When I look back, I often find that two distinct theological ideologies shaped my childhood beliefs. While liberal Bengali Hinduism encouraged me to seek for truth both inside and outside, the strict catholic missionary education made me read up The Bible in as much detail as a school going kid could. I went deeper and very early in my life I realized going deeper into anything could just leave you more confused but at the same time, it is intoxicating.
Mythologies followed next. Greek, Norse, African, the entire list. Patterns began emerging. I continued reading. The Mother Goddess and her oblivion through male dominion were clear and simple to follow like all great cons by men. Folk Tales followed. And somewhere when I just started getting into Folk Music I decided to put an abrupt end to it all.
Somehow, the concept of God always intrigued me. That had resulted in an academic paper letting go of other important matters. That is another story. The point is that spirituality has always been an important part of The Search.
A insisted a few nights back that we should have our own Ganpati in our house. Given that our sinful lives take a great toll on our mental peace, it seemed like an extremely awesome idea. But as we started preparing, I began to realize how far away the kid from
It was a difficult transition. The childhood memories of performing a Puja at home were hazy. None of us knew exactly what was to be done. We just knew we wanted to do it. It was like a calling. It always is.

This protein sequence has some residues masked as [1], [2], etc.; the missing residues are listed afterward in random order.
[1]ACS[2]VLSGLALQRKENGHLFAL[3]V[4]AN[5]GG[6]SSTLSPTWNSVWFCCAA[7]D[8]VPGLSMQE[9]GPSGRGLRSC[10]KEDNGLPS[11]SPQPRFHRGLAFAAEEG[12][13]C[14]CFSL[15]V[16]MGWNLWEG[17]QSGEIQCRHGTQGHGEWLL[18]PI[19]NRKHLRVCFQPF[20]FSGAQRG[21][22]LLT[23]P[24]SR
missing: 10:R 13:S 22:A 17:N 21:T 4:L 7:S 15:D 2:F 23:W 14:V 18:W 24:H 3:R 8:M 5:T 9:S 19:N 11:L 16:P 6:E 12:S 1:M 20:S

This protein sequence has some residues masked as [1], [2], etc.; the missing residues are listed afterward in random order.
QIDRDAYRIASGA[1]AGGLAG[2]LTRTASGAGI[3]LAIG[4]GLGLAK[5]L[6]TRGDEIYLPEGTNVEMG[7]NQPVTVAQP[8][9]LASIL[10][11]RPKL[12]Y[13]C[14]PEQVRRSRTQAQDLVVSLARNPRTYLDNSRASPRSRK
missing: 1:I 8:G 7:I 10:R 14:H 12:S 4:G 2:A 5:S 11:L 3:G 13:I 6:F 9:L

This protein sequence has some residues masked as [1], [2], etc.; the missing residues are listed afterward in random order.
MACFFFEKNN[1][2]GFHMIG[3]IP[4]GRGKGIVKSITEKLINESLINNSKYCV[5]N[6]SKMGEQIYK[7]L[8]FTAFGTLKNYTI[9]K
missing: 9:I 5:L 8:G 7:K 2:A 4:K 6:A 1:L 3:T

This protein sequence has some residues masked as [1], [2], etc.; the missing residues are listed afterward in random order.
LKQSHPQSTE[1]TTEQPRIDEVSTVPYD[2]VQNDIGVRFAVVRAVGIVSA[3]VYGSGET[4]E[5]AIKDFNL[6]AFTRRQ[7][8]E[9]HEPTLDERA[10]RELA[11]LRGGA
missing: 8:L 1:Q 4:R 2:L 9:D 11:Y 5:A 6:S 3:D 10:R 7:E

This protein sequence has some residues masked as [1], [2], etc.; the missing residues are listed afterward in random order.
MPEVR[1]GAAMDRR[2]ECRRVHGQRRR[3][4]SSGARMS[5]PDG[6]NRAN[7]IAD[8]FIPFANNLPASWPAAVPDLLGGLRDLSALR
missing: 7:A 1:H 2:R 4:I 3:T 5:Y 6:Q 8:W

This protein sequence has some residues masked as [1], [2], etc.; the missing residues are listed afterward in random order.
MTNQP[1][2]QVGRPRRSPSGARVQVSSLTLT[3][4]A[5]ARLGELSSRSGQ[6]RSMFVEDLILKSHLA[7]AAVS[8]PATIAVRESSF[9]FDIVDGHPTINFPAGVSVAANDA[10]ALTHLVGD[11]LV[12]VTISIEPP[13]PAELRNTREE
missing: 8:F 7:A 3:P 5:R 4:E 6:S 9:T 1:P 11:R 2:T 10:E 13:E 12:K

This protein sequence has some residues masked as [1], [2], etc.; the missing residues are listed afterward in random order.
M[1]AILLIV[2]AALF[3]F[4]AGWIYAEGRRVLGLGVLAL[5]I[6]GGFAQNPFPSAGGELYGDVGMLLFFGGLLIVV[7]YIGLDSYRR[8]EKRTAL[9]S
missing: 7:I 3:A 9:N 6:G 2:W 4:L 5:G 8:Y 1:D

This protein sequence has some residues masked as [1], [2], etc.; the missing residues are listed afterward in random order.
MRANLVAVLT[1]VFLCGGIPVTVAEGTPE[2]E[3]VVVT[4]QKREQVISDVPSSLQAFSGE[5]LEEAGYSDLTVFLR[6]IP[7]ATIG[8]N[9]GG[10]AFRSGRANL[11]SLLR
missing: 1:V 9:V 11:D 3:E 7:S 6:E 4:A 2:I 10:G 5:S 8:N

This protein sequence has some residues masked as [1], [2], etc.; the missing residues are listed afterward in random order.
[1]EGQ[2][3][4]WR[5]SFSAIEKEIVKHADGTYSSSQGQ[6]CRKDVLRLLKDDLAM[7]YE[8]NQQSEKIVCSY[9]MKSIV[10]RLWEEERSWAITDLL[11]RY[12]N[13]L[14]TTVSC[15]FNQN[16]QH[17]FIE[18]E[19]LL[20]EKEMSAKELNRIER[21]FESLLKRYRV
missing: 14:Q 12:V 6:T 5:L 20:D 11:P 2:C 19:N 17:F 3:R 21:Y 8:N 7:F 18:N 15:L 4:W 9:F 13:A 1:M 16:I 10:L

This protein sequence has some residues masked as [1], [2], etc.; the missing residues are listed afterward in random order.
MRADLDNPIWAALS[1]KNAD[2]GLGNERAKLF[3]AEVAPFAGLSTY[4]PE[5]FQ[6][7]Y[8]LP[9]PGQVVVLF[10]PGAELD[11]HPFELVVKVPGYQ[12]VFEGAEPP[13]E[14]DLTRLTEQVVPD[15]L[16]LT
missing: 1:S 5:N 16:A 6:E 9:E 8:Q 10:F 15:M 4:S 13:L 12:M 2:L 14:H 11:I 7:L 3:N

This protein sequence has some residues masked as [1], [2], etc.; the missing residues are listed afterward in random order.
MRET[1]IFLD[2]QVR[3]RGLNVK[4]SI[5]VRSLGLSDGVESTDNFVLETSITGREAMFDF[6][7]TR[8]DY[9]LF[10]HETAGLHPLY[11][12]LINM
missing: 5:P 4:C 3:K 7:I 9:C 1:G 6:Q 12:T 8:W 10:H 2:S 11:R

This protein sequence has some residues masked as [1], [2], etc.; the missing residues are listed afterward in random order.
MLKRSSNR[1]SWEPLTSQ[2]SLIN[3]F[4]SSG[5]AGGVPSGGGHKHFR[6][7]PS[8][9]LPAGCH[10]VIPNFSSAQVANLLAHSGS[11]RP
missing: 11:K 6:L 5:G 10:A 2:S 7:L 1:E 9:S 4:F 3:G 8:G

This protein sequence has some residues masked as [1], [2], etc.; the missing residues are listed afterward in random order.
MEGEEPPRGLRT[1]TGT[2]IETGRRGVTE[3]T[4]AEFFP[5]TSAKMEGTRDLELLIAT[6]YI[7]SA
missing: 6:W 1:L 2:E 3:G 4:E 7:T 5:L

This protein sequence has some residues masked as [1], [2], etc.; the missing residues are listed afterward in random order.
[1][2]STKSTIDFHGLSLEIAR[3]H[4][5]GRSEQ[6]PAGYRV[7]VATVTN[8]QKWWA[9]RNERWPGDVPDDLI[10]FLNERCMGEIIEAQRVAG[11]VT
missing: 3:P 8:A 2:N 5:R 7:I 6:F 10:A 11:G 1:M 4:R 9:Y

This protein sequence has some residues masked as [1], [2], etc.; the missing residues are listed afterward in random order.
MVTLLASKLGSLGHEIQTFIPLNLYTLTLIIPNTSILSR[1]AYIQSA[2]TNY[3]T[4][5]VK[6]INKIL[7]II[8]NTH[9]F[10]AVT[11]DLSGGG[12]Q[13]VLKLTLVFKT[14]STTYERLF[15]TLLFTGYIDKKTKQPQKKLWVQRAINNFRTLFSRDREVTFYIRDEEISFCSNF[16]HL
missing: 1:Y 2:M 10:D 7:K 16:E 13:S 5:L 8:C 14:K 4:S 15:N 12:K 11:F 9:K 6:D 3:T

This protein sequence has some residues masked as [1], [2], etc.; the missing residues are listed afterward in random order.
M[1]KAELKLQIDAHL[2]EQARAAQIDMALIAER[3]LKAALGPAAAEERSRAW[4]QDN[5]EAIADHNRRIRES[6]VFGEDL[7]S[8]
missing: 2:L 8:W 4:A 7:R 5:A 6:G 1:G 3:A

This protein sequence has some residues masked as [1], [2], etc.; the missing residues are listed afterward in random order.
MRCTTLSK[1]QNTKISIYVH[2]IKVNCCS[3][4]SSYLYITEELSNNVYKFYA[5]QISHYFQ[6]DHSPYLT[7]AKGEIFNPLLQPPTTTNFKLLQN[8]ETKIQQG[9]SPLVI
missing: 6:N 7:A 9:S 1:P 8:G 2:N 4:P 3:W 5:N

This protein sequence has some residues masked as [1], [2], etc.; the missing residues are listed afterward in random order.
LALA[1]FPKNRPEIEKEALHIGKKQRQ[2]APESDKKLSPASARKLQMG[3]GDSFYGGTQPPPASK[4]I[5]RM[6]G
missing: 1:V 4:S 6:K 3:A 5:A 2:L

Then Swati saved the day for us. An amazing woman, she deserves a separate post on her own. She invited us over to our house, helped us with our preparations, scolded us when we were slacking away and stopped the entire thing from becoming a good intentioned farce,
On Friday night, I returned to a dark home. The lights were out. Only a small lamp was lit in front of the idol and the surroundings seemed ethereal. And I sat and thought. About Good and Evil and God and Satan.
Suddenly it struck me; in Hindu Philosophy, the concept of Evil is extremely strange. While the religions arising out of the Middle East believe in the Opposite of Good being present in the universe as much as Good itself, The Indus religions believe in One Supreme Good and various manifestations of evil. Both have hell. Yet while Satan or Iblish rules Hell in one, A God is the Gatekeeper of another.
The forgotten ancients also grappled with this confusion. Was Loki Satan? Or Hades the Greek Yama?
I looked at myself. Sometimes being evil is just about stopping to be good for most parts of your life. When I was a kid, I thought ourselves to be images of God, the supreme being or whoever that dude up there is. The scriptures agreed – Tat Tvam Asi
The lights came on and the trance was broken.
Saturday was Visarjan. Standing chest deep in the dirty waters of Juhu with the idol on my head I felt a part of the Visarjan Microcosm, vibrant, euphoric and full of life. People around me were ecstatic. They led hard lives and yet for this one moment they were moving their bodies to an eclectic mixture of Bollywood music, Bhajans, political propaganda and drums.
Just then it dawned on me. We are sons of Man, unable to stick to the extremes of righteousness and that made us so unlike our Creator.
And while their children frolicked in the carcinogenic wastes and Swine Flu Scares, She and He had a hearty laugh upstairs.
(This post was originally 3 pages long. Had to cut it short)